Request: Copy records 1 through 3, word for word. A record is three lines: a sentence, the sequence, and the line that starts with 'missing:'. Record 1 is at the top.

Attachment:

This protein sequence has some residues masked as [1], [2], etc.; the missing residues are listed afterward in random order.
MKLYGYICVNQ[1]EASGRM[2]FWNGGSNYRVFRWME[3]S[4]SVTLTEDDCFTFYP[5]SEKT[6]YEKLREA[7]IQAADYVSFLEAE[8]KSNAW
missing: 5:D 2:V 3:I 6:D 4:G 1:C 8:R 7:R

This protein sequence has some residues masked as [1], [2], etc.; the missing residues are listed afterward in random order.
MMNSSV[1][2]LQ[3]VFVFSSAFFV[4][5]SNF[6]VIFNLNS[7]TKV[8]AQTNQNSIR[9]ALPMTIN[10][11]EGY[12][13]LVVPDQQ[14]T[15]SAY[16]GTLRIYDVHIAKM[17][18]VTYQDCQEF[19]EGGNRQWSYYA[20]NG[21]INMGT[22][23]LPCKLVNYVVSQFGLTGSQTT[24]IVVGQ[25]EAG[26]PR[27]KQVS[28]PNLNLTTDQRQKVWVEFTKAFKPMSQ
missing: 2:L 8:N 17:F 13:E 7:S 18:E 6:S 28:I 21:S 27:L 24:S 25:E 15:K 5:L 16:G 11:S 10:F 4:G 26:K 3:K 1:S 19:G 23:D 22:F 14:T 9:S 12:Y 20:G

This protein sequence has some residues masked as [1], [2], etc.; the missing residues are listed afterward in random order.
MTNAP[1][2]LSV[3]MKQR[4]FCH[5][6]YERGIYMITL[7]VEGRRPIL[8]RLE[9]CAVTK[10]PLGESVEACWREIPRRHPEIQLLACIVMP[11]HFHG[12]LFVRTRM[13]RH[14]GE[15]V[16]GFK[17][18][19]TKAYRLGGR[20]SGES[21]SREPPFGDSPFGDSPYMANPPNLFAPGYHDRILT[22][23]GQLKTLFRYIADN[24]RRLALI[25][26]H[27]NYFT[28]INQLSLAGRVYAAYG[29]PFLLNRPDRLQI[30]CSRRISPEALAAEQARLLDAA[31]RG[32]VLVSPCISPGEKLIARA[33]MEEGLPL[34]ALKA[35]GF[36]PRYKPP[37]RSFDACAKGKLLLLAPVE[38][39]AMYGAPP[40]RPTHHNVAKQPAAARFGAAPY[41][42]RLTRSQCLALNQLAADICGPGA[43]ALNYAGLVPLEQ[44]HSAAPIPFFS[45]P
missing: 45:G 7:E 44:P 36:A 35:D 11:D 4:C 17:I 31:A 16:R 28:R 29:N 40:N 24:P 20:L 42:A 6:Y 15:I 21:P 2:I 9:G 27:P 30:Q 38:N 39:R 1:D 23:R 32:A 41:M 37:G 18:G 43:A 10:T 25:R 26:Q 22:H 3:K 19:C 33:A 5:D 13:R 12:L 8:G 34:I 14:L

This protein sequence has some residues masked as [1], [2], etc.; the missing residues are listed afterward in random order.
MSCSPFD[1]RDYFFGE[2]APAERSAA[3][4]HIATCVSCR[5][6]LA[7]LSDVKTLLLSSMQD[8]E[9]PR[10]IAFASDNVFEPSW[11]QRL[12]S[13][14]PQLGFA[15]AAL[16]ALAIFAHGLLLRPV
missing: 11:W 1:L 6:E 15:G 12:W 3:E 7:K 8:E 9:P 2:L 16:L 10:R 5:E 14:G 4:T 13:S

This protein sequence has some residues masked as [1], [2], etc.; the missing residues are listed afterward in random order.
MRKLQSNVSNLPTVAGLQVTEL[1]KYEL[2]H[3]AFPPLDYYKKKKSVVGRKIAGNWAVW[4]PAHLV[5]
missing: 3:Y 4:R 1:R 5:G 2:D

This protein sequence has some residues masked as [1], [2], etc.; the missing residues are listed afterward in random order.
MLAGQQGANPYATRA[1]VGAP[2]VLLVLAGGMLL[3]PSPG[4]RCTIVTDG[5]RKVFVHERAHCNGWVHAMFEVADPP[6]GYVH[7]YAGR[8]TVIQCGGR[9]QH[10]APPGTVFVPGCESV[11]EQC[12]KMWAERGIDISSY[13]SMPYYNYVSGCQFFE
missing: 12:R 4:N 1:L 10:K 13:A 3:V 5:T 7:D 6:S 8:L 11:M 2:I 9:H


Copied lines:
This protein sequence has some residues masked as [1], [2], etc.; the missing residues are listed afterward in random order.
MKLYGYICVNQ[1]EASGRM[2]FWNGGSNYRVFRWME[3]S[4]SVTLTEDDCFTFYP[5]SEKT[6]YEKLREA[7]IQAADYVSFLEAE[8]KSNAW
missing: 5:D 2:V 3:I 6:D 4:G 1:C 8:R 7:R

This protein sequence has some residues masked as [1], [2], etc.; the missing residues are listed afterward in random order.
MMNSSV[1][2]LQ[3]VFVFSSAFFV[4][5]SNF[6]VIFNLNS[7]TKV[8]AQTNQNSIR[9]ALPMTIN[10][11]EGY[12][13]LVVPDQQ[14]T[15]SAY[16]GTLRIYDVHIAKM[17][18]VTYQDCQEF[19]EGGNRQWSYYA[20]NG[21]INMGT[22][23]LPCKLVNYVVSQFGLTGSQTT[24]IVVGQ[25]EAG[26]PR[27]KQVS[28]PNLNLTTDQRQKVWVEFTKAFKPMSQ
missing: 2:L 8:N 17:F 13:E 7:S 18:E 6:S 28:I 21:S 27:L 24:S 25:E 15:K 5:L 16:G 11:S 10:F 4:G 26:K 3:K 1:S 19:G 23:D 22:F 14:T 9:S 12:Y 20:G

This protein sequence has some residues masked as [1], [2], etc.; the missing residues are listed afterward in random order.
MTNAP[1][2]LSV[3]MKQR[4]FCH[5][6]YERGIYMITL[7]VEGRRPIL[8]RLE[9]CAVTK[10]PLGESVEACWREIPRRHPEIQLLACIVMP[11]HFHG[12]LFVRTRM[13]RH[14]GE[15]V[16]GFK[17][18][19]TKAYRLGGR[20]SGES[21]SREPPFGDSPFGDSPYMANPPNLFAPGYHDRILT[22][23]GQLKTLFRYIADN[24]RRLALI[25][26]H[27]NYFT[28]INQLSLAGRVYAAYG[29]PFLLNRPDRLQI[30]CSRRISPEALAAEQARLLDAA[31]RG[32]VLVSPCISPGEKLIARA[33]MEEGLPL[34]ALKA[35]GF[36]PRYKPP[37]RSFDACAKGKLLLLAPVE[38][39]AMYGAPP[40]RPTHHNVAKQPAAARFGAAPY[41][42]RLTRSQCLALNQLAADICGPGA[43]ALNYAGLVPLEQ[44]HSAAPIPFFS[45]P
missing: 45:G 7:E 44:P 36:A 35:D 11:D 4:C 17:I 31:A 16:R 28:R 29:N 40:N 24:P 20:L 42:A 6:Y 15:I 21:P 2:I 9:G 27:P 30:Q 38:N 39:R 1:D 23:R 32:A 41:M 37:G 18:G 43:A 10:T 25:R 26:Q 22:H 3:K 19:C 33:A 5:D 13:R 12:L 8:G 34:I 14:L